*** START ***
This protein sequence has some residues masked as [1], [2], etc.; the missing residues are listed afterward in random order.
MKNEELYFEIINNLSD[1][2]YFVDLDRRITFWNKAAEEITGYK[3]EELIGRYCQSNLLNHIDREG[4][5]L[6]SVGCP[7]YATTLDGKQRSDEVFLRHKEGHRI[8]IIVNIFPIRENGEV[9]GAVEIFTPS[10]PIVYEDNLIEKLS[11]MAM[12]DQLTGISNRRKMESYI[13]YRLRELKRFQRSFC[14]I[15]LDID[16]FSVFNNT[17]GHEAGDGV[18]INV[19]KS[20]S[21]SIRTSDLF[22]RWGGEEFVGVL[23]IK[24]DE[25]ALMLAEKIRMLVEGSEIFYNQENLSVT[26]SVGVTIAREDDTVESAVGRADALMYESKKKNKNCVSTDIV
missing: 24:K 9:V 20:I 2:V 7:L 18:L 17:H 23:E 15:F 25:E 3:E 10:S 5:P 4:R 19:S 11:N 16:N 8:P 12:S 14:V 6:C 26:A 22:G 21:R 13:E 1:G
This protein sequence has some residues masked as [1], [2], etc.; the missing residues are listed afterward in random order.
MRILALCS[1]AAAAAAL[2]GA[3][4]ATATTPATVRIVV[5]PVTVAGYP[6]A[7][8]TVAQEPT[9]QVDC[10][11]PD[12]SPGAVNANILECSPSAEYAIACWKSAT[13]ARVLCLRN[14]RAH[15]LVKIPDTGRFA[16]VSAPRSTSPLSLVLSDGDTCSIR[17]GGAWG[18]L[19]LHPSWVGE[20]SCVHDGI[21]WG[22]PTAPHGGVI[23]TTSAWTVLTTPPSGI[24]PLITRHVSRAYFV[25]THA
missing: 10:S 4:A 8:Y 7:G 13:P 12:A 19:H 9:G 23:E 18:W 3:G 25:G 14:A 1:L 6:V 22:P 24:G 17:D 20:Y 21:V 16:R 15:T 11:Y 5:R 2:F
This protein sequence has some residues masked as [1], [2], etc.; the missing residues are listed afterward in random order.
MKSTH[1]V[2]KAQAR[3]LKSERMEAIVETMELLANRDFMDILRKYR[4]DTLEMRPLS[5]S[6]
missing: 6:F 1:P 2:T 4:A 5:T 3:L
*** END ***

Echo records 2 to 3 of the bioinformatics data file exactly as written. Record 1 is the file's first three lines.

This protein sequence has some residues masked as [1], [2], etc.; the missing residues are listed afterward in random order.
MRILALCS[1]AAAAAAL[2]GA[3][4]ATATTPATVRIVV[5]PVTVAGYP[6]A[7][8]TVAQEPT[9]QVDC[10][11]PD[12]SPGAVNANILECSPSAEYAIACWKSAT[13]ARVLCLRN[14]RAH[15]LVKIPDTGRFA[16]VSAPRSTSPLSLVLSDGDTCSIR[17]GGAWG[18]L[19]LHPSWVGE[20]SCVHDGI[21]WG[22]PTAPHGGVI[23]TTSAWTVLTTPPSGI[24]PLITRHVSRAYFV[25]THA
missing: 10:S 4:A 8:Y 7:G 13:P 12:A 19:H 9:G 23:E 18:W 3:G 25:G 14:A 1:L 6:V 22:P 24:G 17:D 20:Y 21:V 16:R 15:T 11:Y 5:R 2:F
This protein sequence has some residues masked as [1], [2], etc.; the missing residues are listed afterward in random order.
MKSTH[1]V[2]KAQAR[3]LKSERMEAIVETMELLANRDFMDILRKYR[4]DTLEMRPLS[5]S[6]
missing: 6:F 1:P 2:T 4:A 5:T 3:L